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Emma Dibdin’s “Nebraska Review” Is Quick Splendor in the Grass

In response to Emma Dibdin’s 390‑word review of Nebraska on Digital Spy 

http://www.digitalspy.co.uk/movies/review/a521944/nebraska-review-bfi-london-film-festival-2013.html

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Are you down with P. O. C. (Prose Over Content)? If so, you will enjoy Emma Dibdin’s latest “Nebraska review: BFI London Film Festival.” The critic’s art is an enjoyable experience, but Dibdin will frustrate the most loyal of fans with her fluffy analysis.

Nebraska Review looks fantastic and the writing may cause one to visualize leather-bound books. Dibdin’s structure is top-notch, however she slowly fizzles out when addressing the leads. One will appreciate the critics basic take on Will Forte’s transition to drama, but she offers few original thoughts on the performance. The same goes for the lead—Dibdin musters up a couple sentences after noting that Dern won Best Actor at Cannes. One will likely  be hurt by the Dern abandonment.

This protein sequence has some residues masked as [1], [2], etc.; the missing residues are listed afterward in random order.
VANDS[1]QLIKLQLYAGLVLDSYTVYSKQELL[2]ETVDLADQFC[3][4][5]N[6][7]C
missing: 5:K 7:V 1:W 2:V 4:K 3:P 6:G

Dibdin produces pleasing art with Nebraska Review, but her words never find their way to the great land of criticism glory. One may see amazing white lights as the critic approaches her Nebraska destiny, but Dibdin trips in the cornfields and the review ends.

The six paragraphs of Nebraska Review are elegant, but the content is flailing in the winds produced by mightier reviews. Dibdin’s visuals are pleasing, and one will truly admire the effort, but also hope for a day when the critic breaks down characters with fury.

Emma Dibdin is a fine critic, but the world awaits a more vigorous approach.    

Quality of Writing Quality of Argument Spoiler Avoidance Presentation